The editorial board of The California Aggie—the University of California-Davis's student newspaper—has a message for people who want to celebrate Cinco de Mayo by donning sombreros and doing tequila shots: don't. It's cultural appropriation.
"A sombrero is not a fashion accessory and neither is a culture," wrote the students. "There are other days of the year to get blackout drunk. Cinco de Mayo is not one of them."
Meanwhile, President Obama held a Cinco de Mayo-themed press conference today. He wished everyone a happy "fiesta" and bragged that his current chef knew the best taco and margarita recipes.
Indeed, when it comes to Cinco de Mayo, it's something of a challenge trying to distinguish insensitive appropriation of Latino culture from respectful celebration. Even the ReclaimCinco hashtag, which purports to encourage racially sensitive revelry, betrays some contradictions on the subject. Are sombreros okay, as long as they aren't party-store sombreros? If you are aware that Mexico defeated the French army on May 5, 1862, are you allowed to drink? Are Cinco de Mayo theme parties okay? What if the party has no official theme but people bring tequila? What if it is themed but includes an authentic mariachi band? What if Chipotle caters?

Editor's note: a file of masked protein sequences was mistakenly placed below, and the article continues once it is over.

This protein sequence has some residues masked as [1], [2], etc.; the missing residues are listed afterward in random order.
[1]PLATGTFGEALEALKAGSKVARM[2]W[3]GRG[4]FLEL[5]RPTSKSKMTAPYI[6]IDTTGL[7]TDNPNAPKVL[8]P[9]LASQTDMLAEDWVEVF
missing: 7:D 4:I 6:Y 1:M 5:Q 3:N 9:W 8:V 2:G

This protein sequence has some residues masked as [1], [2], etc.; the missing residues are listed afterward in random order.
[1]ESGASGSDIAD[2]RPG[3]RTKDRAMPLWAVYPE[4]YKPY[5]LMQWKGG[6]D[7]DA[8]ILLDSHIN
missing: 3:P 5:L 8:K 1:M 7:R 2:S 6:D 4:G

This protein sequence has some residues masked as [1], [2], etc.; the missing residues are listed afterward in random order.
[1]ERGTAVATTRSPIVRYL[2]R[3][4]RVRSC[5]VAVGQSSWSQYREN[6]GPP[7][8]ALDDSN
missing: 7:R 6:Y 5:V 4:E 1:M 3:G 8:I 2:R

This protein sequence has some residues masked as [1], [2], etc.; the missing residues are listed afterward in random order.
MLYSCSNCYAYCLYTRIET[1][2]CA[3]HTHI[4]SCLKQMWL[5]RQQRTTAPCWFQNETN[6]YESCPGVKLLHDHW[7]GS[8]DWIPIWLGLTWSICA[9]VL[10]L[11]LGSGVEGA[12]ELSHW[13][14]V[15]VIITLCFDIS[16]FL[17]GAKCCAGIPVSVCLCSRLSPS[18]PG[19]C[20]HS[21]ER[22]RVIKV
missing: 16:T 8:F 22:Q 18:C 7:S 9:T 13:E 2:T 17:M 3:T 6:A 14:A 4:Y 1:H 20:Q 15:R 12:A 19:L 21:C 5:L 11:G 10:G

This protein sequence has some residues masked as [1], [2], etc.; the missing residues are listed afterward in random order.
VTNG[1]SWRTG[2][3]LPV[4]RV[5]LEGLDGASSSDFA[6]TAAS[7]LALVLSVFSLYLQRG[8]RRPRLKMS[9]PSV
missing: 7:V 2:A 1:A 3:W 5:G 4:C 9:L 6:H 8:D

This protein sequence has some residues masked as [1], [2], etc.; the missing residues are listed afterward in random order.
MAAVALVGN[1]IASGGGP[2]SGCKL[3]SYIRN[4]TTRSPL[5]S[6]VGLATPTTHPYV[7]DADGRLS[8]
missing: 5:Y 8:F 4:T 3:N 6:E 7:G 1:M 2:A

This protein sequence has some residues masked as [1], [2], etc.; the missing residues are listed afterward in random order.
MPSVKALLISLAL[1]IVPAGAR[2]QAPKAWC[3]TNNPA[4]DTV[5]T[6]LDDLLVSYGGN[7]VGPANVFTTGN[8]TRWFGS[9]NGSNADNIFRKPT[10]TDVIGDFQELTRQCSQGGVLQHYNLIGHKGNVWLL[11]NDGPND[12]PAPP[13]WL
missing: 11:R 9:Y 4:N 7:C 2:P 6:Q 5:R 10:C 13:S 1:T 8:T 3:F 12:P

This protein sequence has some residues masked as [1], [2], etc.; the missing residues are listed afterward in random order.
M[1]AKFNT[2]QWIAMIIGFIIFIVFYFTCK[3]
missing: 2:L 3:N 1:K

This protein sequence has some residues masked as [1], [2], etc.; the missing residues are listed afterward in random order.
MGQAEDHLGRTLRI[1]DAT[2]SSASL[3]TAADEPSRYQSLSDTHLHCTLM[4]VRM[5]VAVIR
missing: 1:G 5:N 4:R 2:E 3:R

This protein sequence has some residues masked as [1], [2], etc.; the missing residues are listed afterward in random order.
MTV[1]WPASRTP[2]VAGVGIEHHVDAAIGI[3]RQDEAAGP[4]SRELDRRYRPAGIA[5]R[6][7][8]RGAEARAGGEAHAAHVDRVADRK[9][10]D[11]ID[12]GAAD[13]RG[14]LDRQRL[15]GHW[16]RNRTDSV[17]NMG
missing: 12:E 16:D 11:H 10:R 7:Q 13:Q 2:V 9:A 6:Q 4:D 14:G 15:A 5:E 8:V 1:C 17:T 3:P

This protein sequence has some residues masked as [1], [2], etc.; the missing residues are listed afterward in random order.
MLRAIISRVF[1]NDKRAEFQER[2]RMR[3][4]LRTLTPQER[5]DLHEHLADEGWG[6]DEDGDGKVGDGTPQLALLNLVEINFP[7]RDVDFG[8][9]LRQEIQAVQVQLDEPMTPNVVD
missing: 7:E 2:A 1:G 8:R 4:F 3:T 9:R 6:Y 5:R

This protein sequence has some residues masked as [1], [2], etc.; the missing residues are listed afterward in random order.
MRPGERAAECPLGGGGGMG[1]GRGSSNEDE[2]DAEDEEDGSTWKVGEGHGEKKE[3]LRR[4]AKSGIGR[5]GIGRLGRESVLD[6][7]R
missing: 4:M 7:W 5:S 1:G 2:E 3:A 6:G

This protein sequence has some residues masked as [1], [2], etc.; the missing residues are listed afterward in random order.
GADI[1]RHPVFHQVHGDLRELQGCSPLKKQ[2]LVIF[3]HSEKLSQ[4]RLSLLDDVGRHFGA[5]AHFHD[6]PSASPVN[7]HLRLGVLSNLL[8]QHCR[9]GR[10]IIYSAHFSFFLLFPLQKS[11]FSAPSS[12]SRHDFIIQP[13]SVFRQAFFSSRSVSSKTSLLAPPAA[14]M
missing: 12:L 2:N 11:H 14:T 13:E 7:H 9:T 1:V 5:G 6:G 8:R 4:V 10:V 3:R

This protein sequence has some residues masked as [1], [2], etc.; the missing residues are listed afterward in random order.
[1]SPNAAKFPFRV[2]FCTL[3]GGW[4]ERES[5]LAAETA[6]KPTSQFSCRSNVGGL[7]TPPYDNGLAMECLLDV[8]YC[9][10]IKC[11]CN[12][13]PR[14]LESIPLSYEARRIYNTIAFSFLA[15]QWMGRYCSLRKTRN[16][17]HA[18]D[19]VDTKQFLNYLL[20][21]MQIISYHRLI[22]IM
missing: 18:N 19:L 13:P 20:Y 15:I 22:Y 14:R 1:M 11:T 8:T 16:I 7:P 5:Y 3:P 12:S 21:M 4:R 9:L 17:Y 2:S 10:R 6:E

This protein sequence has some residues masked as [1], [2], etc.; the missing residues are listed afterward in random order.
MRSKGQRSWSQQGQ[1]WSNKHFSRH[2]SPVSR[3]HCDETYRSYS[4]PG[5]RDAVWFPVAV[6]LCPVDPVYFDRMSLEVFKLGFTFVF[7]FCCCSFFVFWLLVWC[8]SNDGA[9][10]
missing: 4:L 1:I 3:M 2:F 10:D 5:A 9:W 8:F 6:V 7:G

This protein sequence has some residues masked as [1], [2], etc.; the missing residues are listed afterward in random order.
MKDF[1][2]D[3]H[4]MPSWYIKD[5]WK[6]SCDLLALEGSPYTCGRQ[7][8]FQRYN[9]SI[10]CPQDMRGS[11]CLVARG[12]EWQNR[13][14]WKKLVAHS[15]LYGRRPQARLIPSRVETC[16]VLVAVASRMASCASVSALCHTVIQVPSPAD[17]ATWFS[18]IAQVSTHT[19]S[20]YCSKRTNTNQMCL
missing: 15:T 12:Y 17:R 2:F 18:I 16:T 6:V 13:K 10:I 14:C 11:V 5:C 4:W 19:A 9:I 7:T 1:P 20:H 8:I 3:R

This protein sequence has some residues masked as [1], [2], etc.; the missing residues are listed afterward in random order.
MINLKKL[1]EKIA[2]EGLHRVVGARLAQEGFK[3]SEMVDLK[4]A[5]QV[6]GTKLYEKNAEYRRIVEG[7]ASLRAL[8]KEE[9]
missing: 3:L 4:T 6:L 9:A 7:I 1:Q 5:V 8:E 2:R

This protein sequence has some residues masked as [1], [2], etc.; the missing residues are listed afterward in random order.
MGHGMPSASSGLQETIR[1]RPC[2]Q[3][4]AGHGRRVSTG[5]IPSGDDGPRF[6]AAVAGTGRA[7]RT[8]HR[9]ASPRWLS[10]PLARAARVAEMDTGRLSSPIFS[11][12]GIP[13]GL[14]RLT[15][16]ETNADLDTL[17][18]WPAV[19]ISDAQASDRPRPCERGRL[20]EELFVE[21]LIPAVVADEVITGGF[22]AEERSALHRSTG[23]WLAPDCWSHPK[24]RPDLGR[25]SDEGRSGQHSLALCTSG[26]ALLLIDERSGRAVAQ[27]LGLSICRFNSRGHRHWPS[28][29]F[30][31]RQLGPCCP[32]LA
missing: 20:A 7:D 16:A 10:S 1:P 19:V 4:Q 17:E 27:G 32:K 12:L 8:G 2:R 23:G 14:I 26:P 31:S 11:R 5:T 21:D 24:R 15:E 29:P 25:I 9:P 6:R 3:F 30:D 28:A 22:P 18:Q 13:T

It's certainly true that some people betray racism and insensitivity toward Mexican people. (The likely GOP presidential nominee is a great example, although it's his immigration policies that give offense, not his afternoon taco bowl.) But appropriating items from other cultures should not be viewed as automatically offensive, if it is done respectfully and without malice.
"I think you've all earned a few margaritas," said President Obama at his Thursday afternoon press conference. When the president of the United States is more down to party than the typical college student, campus political correctness as it relates to cultural appropriation has truly gone too far.